Third, Dr. Jason’s work has demonstrated the effectiveness of recovery homes run by people recovering from alcoholism, known as Oxford Houses, in preventing residents from relapsing. With about 1500 homes, Oxford Houses are the largest privately organized system of recovery homes in the U.S. In sum, Dr. Jason has edited or written 23 books, and he has published over 600 articles and 75 book chapters in community psychology. Consequently, his work has been widely cited and he has served on the editorial boards of ten psychological journals. He was ranked as the fourth most productive clinical psychologist in over 40 leading programs nationally in 2000-2004, and is likely the most prolific community psychologist in history. Dr. Jason has received over $26,000,000 in federal research grants. The American Psychological Association has honored him with three media awards. He is frequently asked to comment on policy issues for numerous media outlets.
Dr. Anne Bogat, Professor of Psychology and former Director of Clinical Psychology Training at Michigan State University, noted that, “Although exemplary in every way, Lenny’s research shines because it has had such a major influence on the field and people’s lives.” Dr. Jason’s many awards are a testimony to the scientific and social impact of his research and related activities. He received the 1997 Distinguished Contributions to Theory and Research Award in Community Psychology from Division 27 of the American Psychological Association. He was presented the 1997 CSN ACTION Champion Award by the Chronic Fatigue Immune Dysfunction Syndrome Association of America in appreciation of research and educational efforts on behalf of persons with CFS. He was also given the Dutch ME-Foundation International ME-Award for 2003 for outstanding work in the field of CFS. Moreover, he was presented in 2007 with a Special Contribution to Public Policy Award by the Society for Community Research and Action. Dr. Jason was awarded the 2011 Perpich Award for distinguished service to the IACFS/ME and the CFS/ME community, the first person who was not a physician to receive this honor. In 2011, he was also presented with the Tom Fellows Award by the Oxford House Organization for his 20 years of research documenting the process of long term recovery from addiction, the first person who was not a recovering addict to receive this honor. Finally Dr. Jason is an invited keynote speaker at the Biennial Convention of the Society for Community Research and Action this summer in Miami.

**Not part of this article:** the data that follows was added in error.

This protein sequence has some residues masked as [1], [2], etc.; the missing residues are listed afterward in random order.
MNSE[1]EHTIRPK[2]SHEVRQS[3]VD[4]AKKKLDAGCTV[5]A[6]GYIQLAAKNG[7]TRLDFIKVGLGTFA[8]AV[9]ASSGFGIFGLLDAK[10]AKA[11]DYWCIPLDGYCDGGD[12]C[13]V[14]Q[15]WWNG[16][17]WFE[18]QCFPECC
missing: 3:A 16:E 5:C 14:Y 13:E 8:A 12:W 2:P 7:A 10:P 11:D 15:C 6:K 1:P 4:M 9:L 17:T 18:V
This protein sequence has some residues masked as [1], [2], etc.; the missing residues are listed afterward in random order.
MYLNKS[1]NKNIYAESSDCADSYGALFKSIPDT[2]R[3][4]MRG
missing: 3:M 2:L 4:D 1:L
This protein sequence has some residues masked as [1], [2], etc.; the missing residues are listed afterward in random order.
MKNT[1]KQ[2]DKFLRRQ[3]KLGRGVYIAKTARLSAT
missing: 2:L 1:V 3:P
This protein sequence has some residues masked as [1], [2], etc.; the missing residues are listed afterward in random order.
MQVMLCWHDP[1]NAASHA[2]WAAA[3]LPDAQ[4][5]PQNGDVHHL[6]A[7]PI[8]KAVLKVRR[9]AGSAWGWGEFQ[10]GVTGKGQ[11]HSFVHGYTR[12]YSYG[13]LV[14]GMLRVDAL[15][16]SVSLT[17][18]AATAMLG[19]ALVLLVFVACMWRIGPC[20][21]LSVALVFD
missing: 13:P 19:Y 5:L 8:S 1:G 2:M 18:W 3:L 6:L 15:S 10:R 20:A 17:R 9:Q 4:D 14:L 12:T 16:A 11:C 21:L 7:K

CSH is delighted to recognize Leonard Jason’s career of exemplary research in community psychology with the 2013 Award for Excellence in Research.
Thursday, August 8, 2013
email a short message to Sophia's Mother Criona
and Sophia's sister Roisin @
Monday, August 5, 2013
"The exclusion of physiological measures has resulted in PACE, in effect, targeting a phantom condition – a condition constructed on the assumption that dysfunctional beliefs and behaviours are responsible for an assumed deconditioning.
This phantom condition has been assumed to be amenable to the predetermined CBT and GET treatments.
Meanwhile, a real physiological condition has been ignored."
‘Recovery’ in PACE, the 6 Minute Walking Test and Other Issues:
How Well Can ‘Recovered’ Patients Walk?
Susanna Agardy (Australia)
The Lancet will withdraw comment that claims that PACE participants had a 30% recovery rate with CBT and GET
Made worse by CBT or GET? The PACE Trial calls that recovery